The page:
文化研究國際中心

Reassessing Chinese Diaspora from the South: History, Culture and Narrative

  • 2021-04-09
  • Kevin

Reassessing Chinese Diaspora from the South: History, Culture and Narrative
Thursday to Saturday | 15–17 April 2021 | 3:00pm–6:40pm AEDT
 
Location
China in the World Lecture Theatre,
Building 188, Fellows Lane, Canberra ACT 2600
 
Participants can attend the keynote address either in person or via Zoom.
 
Speakers
Multiple speakers (Keynote address by Prof Ien Ang, Western Sydney University)
Please refer to attached program booklet for more details on the speakers and abstracts.
 
Registration required
The three-day conference will be held online with the exception of the keynote address on 15 April, which will be a face to face event with an online option.
Please register here for the online sessions and here if you wish to attend the keynote address in person. 
 
About  the conference
This symposium aims to offer a platform for a critical assessment of the study of diasporic Chineseness since the end of the war, especially in light of the unsettling developments we are currently witnessing. While the “China factor” preoccupies us in common, the symposium consciously adopts the perspective of the South, seeking to unsettle a China-centric definitive marker of Chinese diaspora and the binary question of “identification with local or China.” Zooming out from the ethno-nationalistic focus of the study of Chinese diaspora, this symposium seeks to explore the concrete intellectual and cultural networks, institutions and productions of the Chinese diaspora in the South in historical and contemporary times. It explores new angles of intersectionality in the field, problematizes the concept of Chinese diaspora and seeks new theoretical intervention into the study of Chinese and Chineseness in/from the South.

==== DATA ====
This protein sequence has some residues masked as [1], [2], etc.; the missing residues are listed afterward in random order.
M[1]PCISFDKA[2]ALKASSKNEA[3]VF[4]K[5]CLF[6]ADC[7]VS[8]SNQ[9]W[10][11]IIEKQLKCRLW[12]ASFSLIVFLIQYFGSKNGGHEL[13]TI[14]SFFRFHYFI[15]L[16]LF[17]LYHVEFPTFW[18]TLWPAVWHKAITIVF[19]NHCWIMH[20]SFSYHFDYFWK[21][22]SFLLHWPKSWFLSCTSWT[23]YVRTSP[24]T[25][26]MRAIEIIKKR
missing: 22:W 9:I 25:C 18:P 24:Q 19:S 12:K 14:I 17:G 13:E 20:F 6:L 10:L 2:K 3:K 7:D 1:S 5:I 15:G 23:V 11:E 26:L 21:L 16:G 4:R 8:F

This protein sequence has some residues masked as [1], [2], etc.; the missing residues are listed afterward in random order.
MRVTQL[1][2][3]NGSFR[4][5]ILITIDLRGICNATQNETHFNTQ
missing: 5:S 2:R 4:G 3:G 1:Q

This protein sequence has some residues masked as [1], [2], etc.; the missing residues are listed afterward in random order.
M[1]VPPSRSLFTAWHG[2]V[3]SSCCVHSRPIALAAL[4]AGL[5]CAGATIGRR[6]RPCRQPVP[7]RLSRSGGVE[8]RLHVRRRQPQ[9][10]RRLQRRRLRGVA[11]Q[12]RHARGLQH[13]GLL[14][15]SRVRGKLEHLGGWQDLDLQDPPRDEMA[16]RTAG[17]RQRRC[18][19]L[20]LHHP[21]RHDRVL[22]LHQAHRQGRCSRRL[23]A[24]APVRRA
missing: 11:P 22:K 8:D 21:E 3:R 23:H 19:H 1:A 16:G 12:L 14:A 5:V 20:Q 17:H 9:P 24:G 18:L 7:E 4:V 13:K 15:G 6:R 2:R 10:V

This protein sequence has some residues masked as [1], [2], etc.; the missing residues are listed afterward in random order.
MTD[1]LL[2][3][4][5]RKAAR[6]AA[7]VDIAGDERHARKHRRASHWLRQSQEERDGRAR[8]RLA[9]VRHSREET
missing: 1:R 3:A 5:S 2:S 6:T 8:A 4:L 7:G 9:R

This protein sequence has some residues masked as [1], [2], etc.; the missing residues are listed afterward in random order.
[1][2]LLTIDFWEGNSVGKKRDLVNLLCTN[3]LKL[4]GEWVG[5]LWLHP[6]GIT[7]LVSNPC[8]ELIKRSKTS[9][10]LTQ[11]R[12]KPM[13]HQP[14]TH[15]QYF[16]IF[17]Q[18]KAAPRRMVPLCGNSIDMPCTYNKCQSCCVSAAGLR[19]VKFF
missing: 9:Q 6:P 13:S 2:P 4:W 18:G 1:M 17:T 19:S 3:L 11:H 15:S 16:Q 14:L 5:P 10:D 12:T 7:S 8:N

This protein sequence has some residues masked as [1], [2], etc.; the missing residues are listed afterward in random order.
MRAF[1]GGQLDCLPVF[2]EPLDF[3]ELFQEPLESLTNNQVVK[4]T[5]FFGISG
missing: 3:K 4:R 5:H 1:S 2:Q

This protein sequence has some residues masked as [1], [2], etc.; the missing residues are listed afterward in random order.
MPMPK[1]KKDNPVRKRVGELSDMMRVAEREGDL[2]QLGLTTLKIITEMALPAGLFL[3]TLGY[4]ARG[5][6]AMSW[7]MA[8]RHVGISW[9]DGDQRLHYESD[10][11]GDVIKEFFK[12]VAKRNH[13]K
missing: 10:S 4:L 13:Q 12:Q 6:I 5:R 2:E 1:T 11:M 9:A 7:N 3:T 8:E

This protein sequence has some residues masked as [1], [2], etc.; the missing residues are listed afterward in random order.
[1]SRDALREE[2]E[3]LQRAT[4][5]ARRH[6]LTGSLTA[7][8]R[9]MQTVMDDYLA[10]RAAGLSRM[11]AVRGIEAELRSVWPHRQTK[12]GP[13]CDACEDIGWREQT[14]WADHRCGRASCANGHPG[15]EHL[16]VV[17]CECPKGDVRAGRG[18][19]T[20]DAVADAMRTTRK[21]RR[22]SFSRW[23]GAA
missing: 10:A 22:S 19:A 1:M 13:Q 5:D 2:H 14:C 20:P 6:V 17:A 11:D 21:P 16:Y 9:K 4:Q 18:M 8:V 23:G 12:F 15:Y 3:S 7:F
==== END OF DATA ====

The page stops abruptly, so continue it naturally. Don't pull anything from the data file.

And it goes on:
Please click here for more information.

About the keynote speaker
Distinguished Professor Ien Ang is a Professor of Cultural Studies and was the founding Director of the Institute for Culture and Society at Western Sydney University. She is one of the leaders in cultural studies worldwide, with interdisciplinary work spanning many areas of the humanities and social sciences. Her books, including Watching Dallas, Desperately seeking the audience and On not speaking Chinese, are recognised as classics in the field and her work has been translated into many languages, including Chinese, Japanese, Italian, Turkish, German, Korean, and Spanish. Her most recent books are Chinatown Unbound: Trans-Asian Urbanism in the Age of China(Rowman and Littlefield, 2019, co-authored with Kay Anderson et al) and Cultural diplomacy: beyond the national interest(Routledge, 2016, co-edited with Yudhishthir Raj Isar and Phillip Mar).